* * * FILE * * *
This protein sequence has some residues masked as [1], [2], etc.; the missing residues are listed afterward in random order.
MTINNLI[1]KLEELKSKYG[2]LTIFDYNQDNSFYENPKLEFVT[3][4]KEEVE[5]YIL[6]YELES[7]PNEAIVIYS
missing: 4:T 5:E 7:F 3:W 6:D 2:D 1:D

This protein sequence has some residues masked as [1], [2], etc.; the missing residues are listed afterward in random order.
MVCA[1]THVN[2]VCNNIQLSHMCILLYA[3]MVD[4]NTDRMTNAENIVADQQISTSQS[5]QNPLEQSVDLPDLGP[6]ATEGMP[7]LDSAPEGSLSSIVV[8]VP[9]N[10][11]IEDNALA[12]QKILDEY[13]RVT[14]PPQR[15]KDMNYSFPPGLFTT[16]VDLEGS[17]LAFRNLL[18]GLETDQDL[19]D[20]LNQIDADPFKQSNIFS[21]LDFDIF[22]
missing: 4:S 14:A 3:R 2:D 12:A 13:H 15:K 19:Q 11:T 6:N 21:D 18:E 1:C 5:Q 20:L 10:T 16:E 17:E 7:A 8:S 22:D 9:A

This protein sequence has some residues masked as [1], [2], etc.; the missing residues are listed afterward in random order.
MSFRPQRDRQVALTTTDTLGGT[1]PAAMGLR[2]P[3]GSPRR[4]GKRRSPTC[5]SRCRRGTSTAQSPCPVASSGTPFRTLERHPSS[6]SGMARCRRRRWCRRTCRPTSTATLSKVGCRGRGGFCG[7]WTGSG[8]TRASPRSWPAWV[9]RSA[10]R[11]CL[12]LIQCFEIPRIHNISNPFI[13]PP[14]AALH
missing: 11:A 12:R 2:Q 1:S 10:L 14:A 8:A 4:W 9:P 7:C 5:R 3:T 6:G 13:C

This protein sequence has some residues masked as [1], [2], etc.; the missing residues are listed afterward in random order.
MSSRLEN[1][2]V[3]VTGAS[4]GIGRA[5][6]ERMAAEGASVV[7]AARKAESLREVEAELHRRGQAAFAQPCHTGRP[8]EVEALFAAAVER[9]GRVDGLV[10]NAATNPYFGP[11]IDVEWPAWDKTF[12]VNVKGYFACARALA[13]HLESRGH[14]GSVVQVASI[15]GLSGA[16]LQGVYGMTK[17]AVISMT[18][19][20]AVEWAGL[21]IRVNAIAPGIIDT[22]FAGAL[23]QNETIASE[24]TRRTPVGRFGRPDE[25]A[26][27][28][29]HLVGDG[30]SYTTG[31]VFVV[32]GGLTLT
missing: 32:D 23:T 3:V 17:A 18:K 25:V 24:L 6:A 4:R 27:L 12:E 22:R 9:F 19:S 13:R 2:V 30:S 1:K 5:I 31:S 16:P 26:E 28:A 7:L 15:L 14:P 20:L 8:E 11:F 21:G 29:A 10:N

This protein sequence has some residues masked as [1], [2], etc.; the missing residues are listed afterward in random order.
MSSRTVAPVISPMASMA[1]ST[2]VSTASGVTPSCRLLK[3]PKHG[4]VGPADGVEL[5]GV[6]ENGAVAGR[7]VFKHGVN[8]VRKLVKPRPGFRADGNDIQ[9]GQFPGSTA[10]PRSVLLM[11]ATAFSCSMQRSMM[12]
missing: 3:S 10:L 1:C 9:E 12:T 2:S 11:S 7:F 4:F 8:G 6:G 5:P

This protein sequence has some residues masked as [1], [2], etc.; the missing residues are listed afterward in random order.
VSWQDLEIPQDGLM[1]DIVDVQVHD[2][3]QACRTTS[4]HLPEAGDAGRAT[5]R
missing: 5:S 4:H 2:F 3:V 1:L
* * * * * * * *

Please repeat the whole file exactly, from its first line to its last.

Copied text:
This protein sequence has some residues masked as [1], [2], etc.; the missing residues are listed afterward in random order.
MTINNLI[1]KLEELKSKYG[2]LTIFDYNQDNSFYENPKLEFVT[3][4]KEEVE[5]YIL[6]YELES[7]PNEAIVIYS
missing: 4:T 5:E 7:F 3:W 6:D 2:D 1:D

This protein sequence has some residues masked as [1], [2], etc.; the missing residues are listed afterward in random order.
MVCA[1]THVN[2]VCNNIQLSHMCILLYA[3]MVD[4]NTDRMTNAENIVADQQISTSQS[5]QNPLEQSVDLPDLGP[6]ATEGMP[7]LDSAPEGSLSSIVV[8]VP[9]N[10][11]IEDNALA[12]QKILDEY[13]RVT[14]PPQR[15]KDMNYSFPPGLFTT[16]VDLEGS[17]LAFRNLL[18]GLETDQDL[19]D[20]LNQIDADPFKQSNIFS[21]LDFDIF[22]
missing: 4:S 14:A 3:R 2:D 12:A 13:H 15:K 19:Q 11:T 6:N 21:D 18:E 1:C 5:Q 20:L 10:T 16:E 17:E 7:A 8:S 22:D 9:A

This protein sequence has some residues masked as [1], [2], etc.; the missing residues are listed afterward in random order.
MSFRPQRDRQVALTTTDTLGGT[1]PAAMGLR[2]P[3]GSPRR[4]GKRRSPTC[5]SRCRRGTSTAQSPCPVASSGTPFRTLERHPSS[6]SGMARCRRRRWCRRTCRPTSTATLSKVGCRGRGGFCG[7]WTGSG[8]TRASPRSWPAWV[9]RSA[10]R[11]CL[12]LIQCFEIPRIHNISNPFI[13]PP[14]AALH
missing: 11:A 12:R 2:Q 1:S 10:L 14:A 8:A 4:W 9:P 7:C 5:R 3:T 6:G 13:C

This protein sequence has some residues masked as [1], [2], etc.; the missing residues are listed afterward in random order.
MSSRLEN[1][2]V[3]VTGAS[4]GIGRA[5][6]ERMAAEGASVV[7]AARKAESLREVEAELHRRGQAAFAQPCHTGRP[8]EVEALFAAAVER[9]GRVDGLV[10]NAATNPYFGP[11]IDVEWPAWDKTF[12]VNVKGYFACARALA[13]HLESRGH[14]GSVVQVASI[15]GLSGA[16]LQGVYGMTK[17]AVISMT[18][19][20]AVEWAGL[21]IRVNAIAPGIIDT[22]FAGAL[23]QNETIASE[24]TRRTPVGRFGRPDE[25]A[26][27][28][29]HLVGDG[30]SYTTG[31]VFVV[32]GGLTLT
missing: 32:D 23:T 3:V 17:A 18:K 25:V 24:L 6:A 4:R 27:L 12:E 22:R 9:F 19:S 13:R 2:V 30:S 1:K 5:I 31:S 16:P 26:E 28:A 7:L 15:L 14:P 20:L 8:E 11:F 21:G 29:A 10:N

This protein sequence has some residues masked as [1], [2], etc.; the missing residues are listed afterward in random order.
MSSRTVAPVISPMASMA[1]ST[2]VSTASGVTPSCRLLK[3]PKHG[4]VGPADGVEL[5]GV[6]ENGAVAGR[7]VFKHGVN[8]VRKLVKPRPGFRADGNDIQ[9]GQFPGSTA[10]PRSVLLM[11]ATAFSCSMQRSMM[12]
missing: 3:S 10:L 1:C 9:E 12:T 2:S 11:S 7:F 4:F 8:G 6:G 5:P

This protein sequence has some residues masked as [1], [2], etc.; the missing residues are listed afterward in random order.
VSWQDLEIPQDGLM[1]DIVDVQVHD[2][3]QACRTTS[4]HLPEAGDAGRAT[5]R
missing: 5:S 4:H 2:F 3:V 1:L